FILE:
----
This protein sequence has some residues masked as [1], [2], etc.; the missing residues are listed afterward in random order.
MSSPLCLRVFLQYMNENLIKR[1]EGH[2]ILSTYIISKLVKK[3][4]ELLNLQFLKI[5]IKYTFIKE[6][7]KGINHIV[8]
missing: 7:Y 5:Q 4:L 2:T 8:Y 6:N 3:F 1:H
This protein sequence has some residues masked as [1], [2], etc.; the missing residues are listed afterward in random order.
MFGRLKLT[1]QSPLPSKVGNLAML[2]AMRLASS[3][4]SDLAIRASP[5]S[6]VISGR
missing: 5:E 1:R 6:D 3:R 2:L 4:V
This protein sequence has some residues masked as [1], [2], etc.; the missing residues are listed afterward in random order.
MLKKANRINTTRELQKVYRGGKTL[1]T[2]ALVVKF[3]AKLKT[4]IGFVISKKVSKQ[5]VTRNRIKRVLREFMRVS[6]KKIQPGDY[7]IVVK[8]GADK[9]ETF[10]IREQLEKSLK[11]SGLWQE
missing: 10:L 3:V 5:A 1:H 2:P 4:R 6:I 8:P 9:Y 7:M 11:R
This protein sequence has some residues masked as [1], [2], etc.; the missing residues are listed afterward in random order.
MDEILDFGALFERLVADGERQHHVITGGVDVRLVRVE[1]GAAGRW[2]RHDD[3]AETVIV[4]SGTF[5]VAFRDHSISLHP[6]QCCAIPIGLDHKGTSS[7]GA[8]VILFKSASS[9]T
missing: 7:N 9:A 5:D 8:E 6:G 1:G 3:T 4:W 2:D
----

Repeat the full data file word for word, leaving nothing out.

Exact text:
This protein sequence has some residues masked as [1], [2], etc.; the missing residues are listed afterward in random order.
MSSPLCLRVFLQYMNENLIKR[1]EGH[2]ILSTYIISKLVKK[3][4]ELLNLQFLKI[5]IKYTFIKE[6][7]KGINHIV[8]
missing: 7:Y 5:Q 4:L 2:T 8:Y 6:N 3:F 1:H
This protein sequence has some residues masked as [1], [2], etc.; the missing residues are listed afterward in random order.
MFGRLKLT[1]QSPLPSKVGNLAML[2]AMRLASS[3][4]SDLAIRASP[5]S[6]VISGR
missing: 5:E 1:R 6:D 3:R 2:L 4:V
This protein sequence has some residues masked as [1], [2], etc.; the missing residues are listed afterward in random order.
MLKKANRINTTRELQKVYRGGKTL[1]T[2]ALVVKF[3]AKLKT[4]IGFVISKKVSKQ[5]VTRNRIKRVLREFMRVS[6]KKIQPGDY[7]IVVK[8]GADK[9]ETF[10]IREQLEKSLK[11]SGLWQE
missing: 10:L 3:V 5:A 1:H 2:P 4:R 6:I 8:P 9:Y 7:M 11:R
This protein sequence has some residues masked as [1], [2], etc.; the missing residues are listed afterward in random order.
MDEILDFGALFERLVADGERQHHVITGGVDVRLVRVE[1]GAAGRW[2]RHDD[3]AETVIV[4]SGTF[5]VAFRDHSISLHP[6]QCCAIPIGLDHKGTSS[7]GA[8]VILFKSASS[9]T
missing: 7:N 9:A 5:D 8:E 6:G 1:G 3:T 4:W 2:D